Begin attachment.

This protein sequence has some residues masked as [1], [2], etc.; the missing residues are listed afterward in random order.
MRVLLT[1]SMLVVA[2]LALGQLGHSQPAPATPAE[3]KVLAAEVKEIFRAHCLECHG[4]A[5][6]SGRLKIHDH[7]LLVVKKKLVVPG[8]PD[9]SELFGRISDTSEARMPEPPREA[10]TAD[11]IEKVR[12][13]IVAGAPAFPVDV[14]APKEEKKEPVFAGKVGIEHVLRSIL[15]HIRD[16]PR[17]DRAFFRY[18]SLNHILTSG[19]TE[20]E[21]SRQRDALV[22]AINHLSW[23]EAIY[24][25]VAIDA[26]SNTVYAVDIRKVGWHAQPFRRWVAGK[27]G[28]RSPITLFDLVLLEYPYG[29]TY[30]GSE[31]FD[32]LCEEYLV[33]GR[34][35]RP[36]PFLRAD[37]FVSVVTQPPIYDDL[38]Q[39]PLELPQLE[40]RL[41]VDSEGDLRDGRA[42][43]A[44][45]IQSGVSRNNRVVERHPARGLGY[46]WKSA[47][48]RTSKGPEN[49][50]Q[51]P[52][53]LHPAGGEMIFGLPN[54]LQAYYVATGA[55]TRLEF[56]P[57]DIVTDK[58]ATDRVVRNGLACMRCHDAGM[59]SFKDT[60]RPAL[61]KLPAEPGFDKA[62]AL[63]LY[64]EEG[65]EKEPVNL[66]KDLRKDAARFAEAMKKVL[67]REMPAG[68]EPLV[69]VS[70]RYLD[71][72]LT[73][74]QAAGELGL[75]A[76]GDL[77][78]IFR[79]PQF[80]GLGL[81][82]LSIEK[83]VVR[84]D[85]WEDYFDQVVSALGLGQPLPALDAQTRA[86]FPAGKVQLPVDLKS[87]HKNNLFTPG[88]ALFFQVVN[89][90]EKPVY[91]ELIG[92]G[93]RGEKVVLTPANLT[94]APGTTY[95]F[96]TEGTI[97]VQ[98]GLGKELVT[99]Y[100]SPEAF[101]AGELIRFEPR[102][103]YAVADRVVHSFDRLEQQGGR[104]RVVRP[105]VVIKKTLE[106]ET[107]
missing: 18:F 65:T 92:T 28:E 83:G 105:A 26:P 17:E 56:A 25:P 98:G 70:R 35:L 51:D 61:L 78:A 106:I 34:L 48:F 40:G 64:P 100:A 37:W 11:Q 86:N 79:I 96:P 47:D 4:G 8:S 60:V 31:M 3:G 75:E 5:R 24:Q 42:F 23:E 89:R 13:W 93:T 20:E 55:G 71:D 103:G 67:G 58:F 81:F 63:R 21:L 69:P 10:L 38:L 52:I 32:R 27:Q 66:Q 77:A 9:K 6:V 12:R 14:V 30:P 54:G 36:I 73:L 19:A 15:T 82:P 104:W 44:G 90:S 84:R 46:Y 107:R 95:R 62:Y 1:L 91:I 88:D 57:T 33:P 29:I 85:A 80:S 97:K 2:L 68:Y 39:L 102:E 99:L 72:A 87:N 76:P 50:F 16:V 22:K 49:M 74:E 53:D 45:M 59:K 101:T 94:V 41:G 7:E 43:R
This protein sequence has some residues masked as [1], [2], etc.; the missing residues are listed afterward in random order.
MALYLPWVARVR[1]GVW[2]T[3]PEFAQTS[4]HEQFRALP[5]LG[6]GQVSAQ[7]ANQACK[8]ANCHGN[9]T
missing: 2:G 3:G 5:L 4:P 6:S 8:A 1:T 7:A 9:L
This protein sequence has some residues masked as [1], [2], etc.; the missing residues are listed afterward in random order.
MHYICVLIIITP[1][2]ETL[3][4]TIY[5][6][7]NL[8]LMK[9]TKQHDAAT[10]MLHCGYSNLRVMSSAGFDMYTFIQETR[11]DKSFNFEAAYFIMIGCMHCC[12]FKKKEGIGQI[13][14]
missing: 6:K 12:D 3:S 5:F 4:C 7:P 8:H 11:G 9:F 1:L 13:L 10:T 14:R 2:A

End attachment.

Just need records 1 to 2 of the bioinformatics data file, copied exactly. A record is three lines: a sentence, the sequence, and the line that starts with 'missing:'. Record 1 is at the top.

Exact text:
This protein sequence has some residues masked as [1], [2], etc.; the missing residues are listed afterward in random order.
MRVLLT[1]SMLVVA[2]LALGQLGHSQPAPATPAE[3]KVLAAEVKEIFRAHCLECHG[4]A[5][6]SGRLKIHDH[7]LLVVKKKLVVPG[8]PD[9]SELFGRISDTSEARMPEPPREA[10]TAD[11]IEKVR[12][13]IVAGAPAFPVDV[14]APKEEKKEPVFAGKVGIEHVLRSIL[15]HIRD[16]PR[17]DRAFFRY[18]SLNHILTSG[19]TE[20]E[21]SRQRDALV[22]AINHLSW[23]EAIY[24][25]VAIDA[26]SNTVYAVDIRKVGWHAQPFRRWVAGK[27]G[28]RSPITLFDLVLLEYPYG[29]TY[30]GSE[31]FD[32]LCEEYLV[33]GR[34][35]RP[36]PFLRAD[37]FVSVVTQPPIYDDL[38]Q[39]PLELPQLE[40]RL[41]VDSEGDLRDGRA[42][43]A[44][45]IQSGVSRNNRVVERHPARGLGY[46]WKSA[47][48]RTSKGPEN[49][50]Q[51]P[52][53]LHPAGGEMIFGLPN[54]LQAYYVATGA[55]TRLEF[56]P[57]DIVTDK[58]ATDRVVRNGLACMRCHDAGM[59]SFKDT[60]RPAL[61]KLPAEPGFDKA[62]AL[63]LY[64]EEG[65]EKEPVNL[66]KDLRKDAARFAEAMKKVL[67]REMPAG[68]EPLV[69]VS[70]RYLD[71][72]LT[73][74]QAAGELGL[75]A[76]GDL[77][78]IFR[79]PQF[80]GLGL[81][82]LSIEK[83]VVR[84]D[85]WEDYFDQVVSALGLGQPLPALDAQTRA[86]FPAGKVQLPVDLKS[87]HKNNLFTPG[88]ALFFQVVN[89][90]EKPVY[91]ELIG[92]G[93]RGEKVVLTPANLT[94]APGTTY[95]F[96]TEGTI[97]VQ[98]GLGKELVT[99]Y[100]SPEAF[101]AGELIRFEPR[102][103]YAVADRVVHSFDRLEQQGGR[104]RVVRP[105]VVIKKTLE[106]ET[107]
missing: 18:F 65:T 92:T 28:E 83:G 105:A 26:P 17:E 56:A 25:P 98:G 70:R 35:L 51:D 61:L 78:A 106:I 34:L 48:F 40:G 64:P 100:A 37:W 11:Q 86:N 79:I 96:P 47:D 4:G 8:S 60:V 31:M 3:G 75:E 5:R 24:Q 42:F 23:E 89:R 13:W 93:T 20:E 55:G 71:D 103:G 67:G 58:F 81:F 63:R 21:L 69:P 10:L 38:L 52:I 32:R 27:Q 66:Q 77:A 9:K 6:V 12:R 14:V 30:P 54:G 36:I 73:L 19:A 15:T 82:P 104:W 44:G 90:S 84:R 46:Y 107:R 95:R 62:Y 1:L 91:I 88:D 57:T 33:P 29:I 85:A 80:S 97:K 2:L 68:Y 39:L 102:E 99:L 72:A 87:N 76:P 50:F 16:V 22:K 49:M 74:E 53:D 45:M 59:K 101:T 94:V 41:G 7:E 43:R
This protein sequence has some residues masked as [1], [2], etc.; the missing residues are listed afterward in random order.
MALYLPWVARVR[1]GVW[2]T[3]PEFAQTS[4]HEQFRALP[5]LG[6]GQVSAQ[7]ANQACK[8]ANCHGN[9]T
missing: 2:G 3:G 5:L 4:P 6:S 8:A 1:T 7:A 9:L